The U.S. Treasury Department said its Office of Foreign Assets Control is investigating Standard Chartered Plc for “potential Iran-related violations as well as a broader set of potential sanctions violations.”
OFAC, as the office is commonly referred to, “will continue to implement and enforce our sanctions vigorously,” Adam Szubin, the office’s director, said today in a letter to Second Permanent Secretary Tom Scholar at the U.K. Treasury. Szubin said OFAC will coordinate with “other federal and state agencies,” including the New York State Department of Financial Services. OFAC enforces economic and trade punishments.
Standard Chartered might be asked to pay as much as $700 million to resolve money-laundering allegations filed by the head of the New York agency after his department grew impatient with inaction by federal regulators, a person familiar with the case said.
Benjamin Lawsky, superintendent of the state’s financial services department, tried unsuccessfully a few months ago to get U.S. regulators to punish the London-based bank for conduct involving disguised Iranian money transfers, said the person, who asked not to be identified because the matter is confidential. The transfers have been under investigation by federal agencies for more than two years, according to Lawsky’s Aug. 6 order.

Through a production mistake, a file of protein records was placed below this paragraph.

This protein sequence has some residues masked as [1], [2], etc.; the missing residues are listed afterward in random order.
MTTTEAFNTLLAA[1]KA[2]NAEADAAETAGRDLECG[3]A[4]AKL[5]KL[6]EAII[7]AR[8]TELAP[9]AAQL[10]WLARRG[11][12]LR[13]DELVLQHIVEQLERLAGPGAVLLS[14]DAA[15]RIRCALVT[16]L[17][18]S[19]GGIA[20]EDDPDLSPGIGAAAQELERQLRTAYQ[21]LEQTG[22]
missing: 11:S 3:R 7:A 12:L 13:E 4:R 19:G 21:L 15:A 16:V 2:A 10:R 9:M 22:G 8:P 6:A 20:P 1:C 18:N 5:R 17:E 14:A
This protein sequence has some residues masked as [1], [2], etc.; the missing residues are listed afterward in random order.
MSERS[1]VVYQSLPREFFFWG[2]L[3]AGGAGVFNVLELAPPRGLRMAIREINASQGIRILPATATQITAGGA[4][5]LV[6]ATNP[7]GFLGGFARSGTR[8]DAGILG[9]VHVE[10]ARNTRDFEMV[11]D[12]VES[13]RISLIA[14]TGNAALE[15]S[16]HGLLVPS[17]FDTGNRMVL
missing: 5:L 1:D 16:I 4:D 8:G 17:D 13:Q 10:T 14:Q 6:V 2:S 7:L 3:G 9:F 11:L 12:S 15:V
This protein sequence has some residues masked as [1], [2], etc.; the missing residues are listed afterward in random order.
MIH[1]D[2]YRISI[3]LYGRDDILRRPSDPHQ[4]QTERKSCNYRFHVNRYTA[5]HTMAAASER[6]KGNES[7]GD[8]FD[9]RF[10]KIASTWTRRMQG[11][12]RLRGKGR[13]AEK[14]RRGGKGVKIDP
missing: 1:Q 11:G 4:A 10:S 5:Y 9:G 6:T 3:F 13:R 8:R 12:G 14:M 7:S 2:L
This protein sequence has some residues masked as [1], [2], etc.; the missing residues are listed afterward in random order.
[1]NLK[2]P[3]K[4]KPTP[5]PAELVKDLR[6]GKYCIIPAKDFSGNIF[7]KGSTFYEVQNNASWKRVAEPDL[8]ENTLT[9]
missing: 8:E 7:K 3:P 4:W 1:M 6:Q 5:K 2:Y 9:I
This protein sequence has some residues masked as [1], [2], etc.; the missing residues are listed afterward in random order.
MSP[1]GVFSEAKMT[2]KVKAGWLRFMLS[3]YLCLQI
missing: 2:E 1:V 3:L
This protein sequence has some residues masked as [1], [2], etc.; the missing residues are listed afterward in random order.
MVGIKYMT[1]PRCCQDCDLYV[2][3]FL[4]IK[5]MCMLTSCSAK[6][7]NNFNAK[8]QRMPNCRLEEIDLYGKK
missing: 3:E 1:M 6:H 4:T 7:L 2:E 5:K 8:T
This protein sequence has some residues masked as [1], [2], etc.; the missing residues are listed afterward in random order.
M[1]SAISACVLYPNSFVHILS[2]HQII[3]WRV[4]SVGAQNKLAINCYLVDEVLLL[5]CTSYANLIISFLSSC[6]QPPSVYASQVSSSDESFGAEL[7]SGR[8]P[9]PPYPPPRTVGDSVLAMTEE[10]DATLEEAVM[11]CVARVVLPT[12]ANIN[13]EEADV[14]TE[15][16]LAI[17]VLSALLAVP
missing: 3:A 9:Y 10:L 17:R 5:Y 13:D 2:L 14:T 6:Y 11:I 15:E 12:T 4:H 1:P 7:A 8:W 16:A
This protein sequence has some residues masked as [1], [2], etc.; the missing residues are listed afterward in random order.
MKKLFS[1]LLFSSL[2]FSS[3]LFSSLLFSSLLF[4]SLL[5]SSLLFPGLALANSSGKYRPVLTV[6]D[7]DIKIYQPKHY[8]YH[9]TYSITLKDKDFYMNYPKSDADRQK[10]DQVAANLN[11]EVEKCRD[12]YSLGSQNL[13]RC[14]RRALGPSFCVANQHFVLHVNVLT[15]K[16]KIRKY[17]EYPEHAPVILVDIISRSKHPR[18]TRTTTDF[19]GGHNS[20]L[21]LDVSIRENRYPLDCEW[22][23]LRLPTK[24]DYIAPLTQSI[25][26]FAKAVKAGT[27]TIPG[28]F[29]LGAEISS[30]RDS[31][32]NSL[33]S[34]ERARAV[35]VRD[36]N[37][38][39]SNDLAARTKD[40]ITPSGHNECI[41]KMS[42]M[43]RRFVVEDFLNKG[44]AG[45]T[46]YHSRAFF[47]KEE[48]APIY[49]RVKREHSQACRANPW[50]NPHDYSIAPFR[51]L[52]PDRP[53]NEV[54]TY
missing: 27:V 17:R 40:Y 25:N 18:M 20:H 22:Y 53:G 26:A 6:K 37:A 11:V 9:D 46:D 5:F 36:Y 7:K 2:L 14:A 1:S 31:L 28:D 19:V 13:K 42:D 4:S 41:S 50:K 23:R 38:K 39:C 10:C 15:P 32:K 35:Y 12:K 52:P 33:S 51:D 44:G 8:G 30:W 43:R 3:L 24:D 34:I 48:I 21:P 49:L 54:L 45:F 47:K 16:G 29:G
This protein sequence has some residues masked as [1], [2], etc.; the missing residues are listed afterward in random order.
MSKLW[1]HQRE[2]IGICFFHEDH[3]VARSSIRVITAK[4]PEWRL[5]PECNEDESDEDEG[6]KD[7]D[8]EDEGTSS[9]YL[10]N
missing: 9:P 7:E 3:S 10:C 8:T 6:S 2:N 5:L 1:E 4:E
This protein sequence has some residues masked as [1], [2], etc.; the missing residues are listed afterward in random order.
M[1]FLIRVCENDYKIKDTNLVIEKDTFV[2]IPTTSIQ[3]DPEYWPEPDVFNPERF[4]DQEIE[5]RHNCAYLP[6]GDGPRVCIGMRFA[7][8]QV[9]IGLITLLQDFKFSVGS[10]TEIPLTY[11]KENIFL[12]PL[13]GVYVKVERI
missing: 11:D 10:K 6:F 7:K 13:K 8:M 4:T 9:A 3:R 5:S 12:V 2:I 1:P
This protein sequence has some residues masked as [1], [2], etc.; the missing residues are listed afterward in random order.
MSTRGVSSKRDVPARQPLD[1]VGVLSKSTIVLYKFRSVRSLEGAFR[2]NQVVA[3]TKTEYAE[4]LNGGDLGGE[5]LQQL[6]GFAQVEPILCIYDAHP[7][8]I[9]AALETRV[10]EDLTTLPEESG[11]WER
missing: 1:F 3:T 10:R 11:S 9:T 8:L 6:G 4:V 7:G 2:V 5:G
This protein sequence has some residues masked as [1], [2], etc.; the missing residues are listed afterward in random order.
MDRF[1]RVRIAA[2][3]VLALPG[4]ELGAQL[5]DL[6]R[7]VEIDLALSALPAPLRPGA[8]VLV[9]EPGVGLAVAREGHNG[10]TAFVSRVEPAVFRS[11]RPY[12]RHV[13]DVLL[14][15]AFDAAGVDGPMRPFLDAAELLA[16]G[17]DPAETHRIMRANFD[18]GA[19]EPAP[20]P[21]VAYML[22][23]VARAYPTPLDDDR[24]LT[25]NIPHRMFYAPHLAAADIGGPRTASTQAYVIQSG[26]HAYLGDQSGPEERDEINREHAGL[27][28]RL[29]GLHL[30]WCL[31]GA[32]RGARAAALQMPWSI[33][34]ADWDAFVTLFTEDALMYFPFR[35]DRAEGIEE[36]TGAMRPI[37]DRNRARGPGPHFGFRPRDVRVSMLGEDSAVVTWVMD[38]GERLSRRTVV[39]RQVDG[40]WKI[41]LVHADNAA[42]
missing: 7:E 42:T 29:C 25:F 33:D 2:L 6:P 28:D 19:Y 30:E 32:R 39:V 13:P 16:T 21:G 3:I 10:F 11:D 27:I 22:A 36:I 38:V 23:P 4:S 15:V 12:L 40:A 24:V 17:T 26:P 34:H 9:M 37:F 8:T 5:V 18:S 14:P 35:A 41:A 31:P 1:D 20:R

Standard Chartered Chief Executive Officer Peter Sands criticized Lawsky’s claims.
“We reject the position and portrayal of facts by the Department of Financial Services,” Sands said on a conference call with reporters today, his first public comments since the findings were published. “It would be disproportionate and wholly inconsistent with the actions of other U.S. authorities in other sanctions matters” to revoke the bank’s New York license, he said.
Lawsky has threatened to strip the bank of its license to operate in the state, alleging it processed $250 billion of deals with Iranian banks subject to sanctions.
The OFAC director’s letter to the U.K. Treasury was obtained by Bloomberg News.